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How to account for digital assets in an estate plan

Since there are now many new types of assets available to New Yorkers, it's important to know how to account for them in an estate plan. For instance, those who have digital coins will need to find a way to grant access to executors and other designated parties. Currently, 42 states have laws allowing digital assets to be managed in a similar fashion to physical assets.

Ideally, digital assets will be stored in one location for easy access. In fact, one could keep a copy of a digital currency wallet on a USB drive that is kept in a secure location. Individuals should update their cryptocurrency holdings on a weekly to annual basis depending on how often they trade. To further organize a digital estate, it is a good idea to keep a list of passwords and other information needed to access a given account.

In coming years, it may become possible to create an electronic will that can be signed electronically as well. As laws evolve, rules may be put in place to help both executors and probate judges determine what to do with digital currencies that can quickly fluctuate in value. Typically, these currencies are sold quickly to lock in the highest possible price and to help executors avoid criticism.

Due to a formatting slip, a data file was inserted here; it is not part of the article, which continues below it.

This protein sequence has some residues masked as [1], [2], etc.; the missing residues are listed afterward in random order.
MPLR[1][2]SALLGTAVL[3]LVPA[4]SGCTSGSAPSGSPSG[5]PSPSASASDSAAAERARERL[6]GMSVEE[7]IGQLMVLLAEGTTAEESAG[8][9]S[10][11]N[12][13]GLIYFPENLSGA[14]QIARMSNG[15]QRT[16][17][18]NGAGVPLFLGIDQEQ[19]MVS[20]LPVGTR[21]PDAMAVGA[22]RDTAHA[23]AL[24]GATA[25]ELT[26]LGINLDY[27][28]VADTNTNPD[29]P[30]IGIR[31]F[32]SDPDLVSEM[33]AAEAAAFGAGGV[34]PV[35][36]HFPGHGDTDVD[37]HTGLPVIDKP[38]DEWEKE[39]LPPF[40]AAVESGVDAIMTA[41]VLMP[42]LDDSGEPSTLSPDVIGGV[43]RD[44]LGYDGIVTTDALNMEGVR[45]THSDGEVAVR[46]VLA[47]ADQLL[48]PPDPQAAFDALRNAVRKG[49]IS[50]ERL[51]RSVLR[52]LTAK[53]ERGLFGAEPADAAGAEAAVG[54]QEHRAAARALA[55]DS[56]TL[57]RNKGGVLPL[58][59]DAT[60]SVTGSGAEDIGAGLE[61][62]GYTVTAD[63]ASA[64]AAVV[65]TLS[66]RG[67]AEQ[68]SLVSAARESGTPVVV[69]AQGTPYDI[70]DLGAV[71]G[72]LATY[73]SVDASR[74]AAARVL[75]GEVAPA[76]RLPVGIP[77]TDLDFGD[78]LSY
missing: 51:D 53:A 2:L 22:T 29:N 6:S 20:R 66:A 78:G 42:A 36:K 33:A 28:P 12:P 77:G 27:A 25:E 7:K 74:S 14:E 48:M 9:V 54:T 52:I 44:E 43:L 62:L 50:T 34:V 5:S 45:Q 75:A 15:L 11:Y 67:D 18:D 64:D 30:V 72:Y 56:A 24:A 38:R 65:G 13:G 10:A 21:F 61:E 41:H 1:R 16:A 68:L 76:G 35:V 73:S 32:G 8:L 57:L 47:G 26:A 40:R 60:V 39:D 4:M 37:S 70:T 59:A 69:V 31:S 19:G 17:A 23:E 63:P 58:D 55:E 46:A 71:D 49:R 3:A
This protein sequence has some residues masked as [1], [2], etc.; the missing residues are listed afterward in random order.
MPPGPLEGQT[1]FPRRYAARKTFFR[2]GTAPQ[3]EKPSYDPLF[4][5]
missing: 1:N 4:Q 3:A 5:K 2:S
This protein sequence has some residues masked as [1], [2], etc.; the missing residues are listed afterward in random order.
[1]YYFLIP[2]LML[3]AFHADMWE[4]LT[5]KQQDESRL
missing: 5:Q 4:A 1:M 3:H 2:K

Creating a comprehensive estate plan could make it easier to preserve assets for future generations. For example, creating a trust may allow assets to skip probate and go right to a beneficiary. The same may occur if a beneficiary designation is added to a bank account or similar item. An attorney may assist in creating or modifying estate plan documents for a client.

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